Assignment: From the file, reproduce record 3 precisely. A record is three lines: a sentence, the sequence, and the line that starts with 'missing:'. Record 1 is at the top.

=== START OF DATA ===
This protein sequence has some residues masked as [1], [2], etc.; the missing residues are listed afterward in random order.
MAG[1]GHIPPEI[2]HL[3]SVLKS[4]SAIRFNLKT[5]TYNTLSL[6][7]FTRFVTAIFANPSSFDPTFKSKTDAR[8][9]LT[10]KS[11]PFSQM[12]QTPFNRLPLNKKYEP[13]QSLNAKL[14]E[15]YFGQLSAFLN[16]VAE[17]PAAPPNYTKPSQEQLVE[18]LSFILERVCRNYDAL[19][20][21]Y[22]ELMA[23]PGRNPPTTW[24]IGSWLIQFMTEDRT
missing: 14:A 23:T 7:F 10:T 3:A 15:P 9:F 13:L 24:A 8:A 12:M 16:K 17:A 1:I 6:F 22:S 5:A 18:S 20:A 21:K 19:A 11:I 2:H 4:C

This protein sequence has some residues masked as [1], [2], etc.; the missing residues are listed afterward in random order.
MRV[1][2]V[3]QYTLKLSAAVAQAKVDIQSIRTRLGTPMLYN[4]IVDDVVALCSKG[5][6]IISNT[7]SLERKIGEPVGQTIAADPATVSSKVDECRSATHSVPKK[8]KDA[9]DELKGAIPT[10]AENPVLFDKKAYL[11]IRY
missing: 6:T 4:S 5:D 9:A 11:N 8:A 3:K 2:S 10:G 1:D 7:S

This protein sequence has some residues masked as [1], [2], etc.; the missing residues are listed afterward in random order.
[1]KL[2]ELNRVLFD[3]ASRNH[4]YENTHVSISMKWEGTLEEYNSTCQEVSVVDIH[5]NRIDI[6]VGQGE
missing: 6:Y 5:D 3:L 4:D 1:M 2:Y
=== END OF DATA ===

This protein sequence has some residues masked as [1], [2], etc.; the missing residues are listed afterward in random order.
[1]KL[2]ELNRVLFD[3]ASRNH[4]YENTHVSISMKWEGTLEEYNSTCQEVSVVDIH[5]NRIDI[6]VGQGE
missing: 6:Y 5:D 3:L 4:D 1:M 2:Y